Depending on the type of business activity a nonprofit conducts, and where it is located, it may need licenses or permits to operate legally. Do your research to find out what licenses and permits are needed at the federal, state, county or local municipality levels.
ADDITIONAL, VITAL CONSIDERATIONS
All of the details above are meant to give you a sense of what is involved in starting a nonprofit company. Realize, however, they are the tip of the iceberg and not meant as legal advice.
Requirements may vary depending on the type of nonprofit organization
you will operate and where you will be located. To fully understand everything you need to pay attention to, consult with both legal and tax professionals before moving forward.
“As you work through the process of getting your nonprofit off the ground, enlist the help of a SCORE-Staten Island mentor,” Amodio advised. “SCORE volunteers have expertise in all aspects of launching and growing a business, and mentoring is free and unlimited.”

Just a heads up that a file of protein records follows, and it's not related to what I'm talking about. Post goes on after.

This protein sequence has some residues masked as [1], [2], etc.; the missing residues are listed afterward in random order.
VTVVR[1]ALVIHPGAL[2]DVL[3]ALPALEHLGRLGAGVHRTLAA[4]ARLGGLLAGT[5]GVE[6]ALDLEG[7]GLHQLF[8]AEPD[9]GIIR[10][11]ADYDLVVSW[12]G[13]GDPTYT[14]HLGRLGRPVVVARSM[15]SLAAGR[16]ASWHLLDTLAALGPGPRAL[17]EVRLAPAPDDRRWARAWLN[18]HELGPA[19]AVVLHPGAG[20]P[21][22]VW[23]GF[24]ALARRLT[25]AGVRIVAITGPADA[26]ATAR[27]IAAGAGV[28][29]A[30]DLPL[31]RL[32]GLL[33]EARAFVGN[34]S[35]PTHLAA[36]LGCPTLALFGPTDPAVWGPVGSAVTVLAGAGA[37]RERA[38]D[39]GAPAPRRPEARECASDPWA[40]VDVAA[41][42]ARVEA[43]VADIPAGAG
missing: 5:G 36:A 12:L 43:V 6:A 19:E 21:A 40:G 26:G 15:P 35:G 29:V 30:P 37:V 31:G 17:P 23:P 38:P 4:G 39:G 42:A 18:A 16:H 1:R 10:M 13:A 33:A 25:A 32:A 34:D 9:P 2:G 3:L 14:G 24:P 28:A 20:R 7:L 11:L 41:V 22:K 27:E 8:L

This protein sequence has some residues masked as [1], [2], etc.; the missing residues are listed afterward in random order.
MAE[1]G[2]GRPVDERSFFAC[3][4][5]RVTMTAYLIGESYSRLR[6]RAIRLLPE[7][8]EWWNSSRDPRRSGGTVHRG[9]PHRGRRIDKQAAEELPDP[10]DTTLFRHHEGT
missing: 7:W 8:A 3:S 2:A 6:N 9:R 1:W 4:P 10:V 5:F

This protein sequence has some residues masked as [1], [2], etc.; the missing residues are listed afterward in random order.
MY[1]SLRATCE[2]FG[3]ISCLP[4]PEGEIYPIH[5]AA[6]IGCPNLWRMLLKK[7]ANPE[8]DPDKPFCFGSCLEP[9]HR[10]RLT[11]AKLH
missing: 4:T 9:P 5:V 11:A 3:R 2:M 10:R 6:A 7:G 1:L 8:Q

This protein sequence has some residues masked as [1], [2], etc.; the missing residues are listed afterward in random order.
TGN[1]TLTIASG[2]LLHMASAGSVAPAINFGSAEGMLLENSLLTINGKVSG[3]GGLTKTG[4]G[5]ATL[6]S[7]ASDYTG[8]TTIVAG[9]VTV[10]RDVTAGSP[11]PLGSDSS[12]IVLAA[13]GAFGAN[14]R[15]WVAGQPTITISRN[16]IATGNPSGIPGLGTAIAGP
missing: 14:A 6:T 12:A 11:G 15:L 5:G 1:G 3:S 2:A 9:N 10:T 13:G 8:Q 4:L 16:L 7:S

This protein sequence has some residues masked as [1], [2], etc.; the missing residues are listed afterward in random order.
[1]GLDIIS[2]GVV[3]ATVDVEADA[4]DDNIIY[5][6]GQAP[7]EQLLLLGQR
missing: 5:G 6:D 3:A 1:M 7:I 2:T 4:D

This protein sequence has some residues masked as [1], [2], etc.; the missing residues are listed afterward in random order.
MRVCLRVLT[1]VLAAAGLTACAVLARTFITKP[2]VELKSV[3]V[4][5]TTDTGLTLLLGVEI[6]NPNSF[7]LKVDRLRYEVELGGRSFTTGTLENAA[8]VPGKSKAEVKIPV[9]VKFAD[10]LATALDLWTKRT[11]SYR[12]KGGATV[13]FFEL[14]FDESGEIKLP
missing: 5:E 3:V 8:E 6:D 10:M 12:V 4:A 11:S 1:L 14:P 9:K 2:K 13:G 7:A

About SCORE-Staten Island
SCORE-Staten Island is dedicated to fostering a vibrant small-business community within its New York City borough by providing
cost-free education and confidential mentoring
to both aspiring and established entrepreneurs. Headquartered at 950 West Fingerboard Road, Grasmere, in the iconic Staten Island Advance Building, the organization is Chapter 476 of the nationwide SCORE, a nonprofit association and resource partner with the U.S. Small Business Administration (SBA). For additional information, or to schedule an appointment, SCORE-Staten Island may be visited at https://statenisland.score.org ; telephoned at 718–727–1221; emailed at info@SCORESI.org, and visited on Facebook at https://www.facebook.com/SCOREStatenIsland.